19. ^ a b c d George (2005), p. 214.
  20. ^ a b c Scholtz (2013), p. 253
  21. ^ a b c Walker (2004), p. 177.
  22. ^ Scholtz, Leopold (2010). "The South African Strategic and Operational Objectives in Angola, 1987–88". South African Journal of Military Studies. 38 (1): 81–97. Archived from the original on 27 January 2017.
  23. ^ a b c Gleijeses (2007)
  24. ^ a b c Baines, Gary (2014). South Africa's 'Border War': Contested Narratives and Conflicting Memories. London: Bloomsbury Academic. pp. 105–108. ISBN 978-1472509710.
  25. ^ "Replaying Cuito Cuanavale". History Today. Retrieved 4 August 2014.
  26. ^ a b Professors Heribert Adam and Kogila Moodley. "2". The Opening of the Apartheid Mind. University of California Press.
  27. ^ a b c Scholtz (2013), p. 279
  28. ^ a b c Scholtz (2013), pp. 316–319, 338–339
  29. ^ Brittain, Victoria (1998). Death of Dignity: Angola's Civil War. London: Pluto Press. pp. 32–38. ISBN 978-0-7453-1247-7.
  30. ^ Jaster (1990), pp. 8–11.
  31. ^ Lulat, Y.G.M. (1992). United States Relations with South Africa: A Critical Overview from the Colonial Period to the Present. New York: Peter Lang Publishing, Incorporated. pp. 210–211. ISBN 978-0820479071.
  32. ^ Saney, Issac (September 2006). "African Stalingrad: The Cuban Revolution, Internationalism, and the End of Apartheid" (PDF). Latin American Perspectives. 33 (5) (first ed.). Thousand Oaks, California: SAGE Publications: 83–84. doi:10.1177/0094582X05281111. S2CID 144553335. Archived from the original (PDF) on 15 December 2013. Retrieved 21 December 2016.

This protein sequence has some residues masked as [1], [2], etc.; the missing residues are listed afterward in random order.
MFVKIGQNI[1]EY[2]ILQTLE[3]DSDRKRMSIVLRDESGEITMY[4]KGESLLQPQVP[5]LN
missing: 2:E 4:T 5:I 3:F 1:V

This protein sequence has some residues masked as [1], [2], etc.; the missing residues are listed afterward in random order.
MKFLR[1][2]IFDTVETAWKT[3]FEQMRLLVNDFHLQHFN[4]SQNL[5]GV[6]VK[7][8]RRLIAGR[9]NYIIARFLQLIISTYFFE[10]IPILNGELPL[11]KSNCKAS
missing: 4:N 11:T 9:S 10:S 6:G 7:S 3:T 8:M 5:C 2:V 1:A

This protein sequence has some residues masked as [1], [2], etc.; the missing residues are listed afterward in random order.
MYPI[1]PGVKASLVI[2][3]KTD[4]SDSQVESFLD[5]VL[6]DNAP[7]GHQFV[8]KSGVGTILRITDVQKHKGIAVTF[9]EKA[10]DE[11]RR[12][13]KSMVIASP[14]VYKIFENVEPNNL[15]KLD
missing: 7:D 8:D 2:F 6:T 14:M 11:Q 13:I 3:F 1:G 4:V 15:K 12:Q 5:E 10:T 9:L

33. ^ Mashiri, Mac; Shaw, Timothy (1989). Africa in World Politics: Into the 1990s. Basingstoke: Palgrave-Macmillan. pp. 208–209. ISBN 978-0333429310.
  34. ^ Turton, Anthony (2010). Shaking Hands with Billy. Durban: Just Done Productions Publishing (published 1 December 2010). pp. 239, 453, 459. ISBN 978-1-920315-58-0. OL 22656001M. Archived from the original on 9 October 2014. Retrieved 13 October 2014.
  35. ^ Louis, William Roger (2006). Ends of British Imperialism: The Scramble for Empire, Suez, and Decolonization. London: I.B. Tauris & Company, Ltd. pp. 251–261. ISBN 978-1845113476.
  36. ^ Herbstein, Denis; Evenson, John (1989). The Devils Are Among Us: The War for Namibia. London: Zed Books Ltd. pp. 14–23. ISBN 978-0862328962.
  37. ^ a b c d Hampson, Fen Osler (1996). Nurturing Peace: Why Peace Settlements Succeed Or Fail. Stanford: United States Institute of Peace Press. pp. 53–70. ISBN 978-1878379573.
  38. ^ a b Truth and Reconciliation Commission (1988), Chapter 2, pp. 42–61.
  39. ^ Clayton, Anthony (1999). Frontiersmen: Warfare in Africa since 1950. Philadelphia: UCL Press, Limited. pp. 137–140. ISBN 978-1-85728-525-3.
  40. ^ "Angola, Unredacted" (PDF). Langley: Central Intelligence Agency. 20 November 1978. Archived from the original (PDF) on 24 January 2017. Retrieved 14 May 2024.
  41. ^ George (2005), p. 183.
  42. ^ a b Castro, Fidel; Ramonet, Ignacio (2006). My Life: A Spoken Autobiography. New York: Scribner. pp. 326–334. ISBN 978-1-4165-5328-1.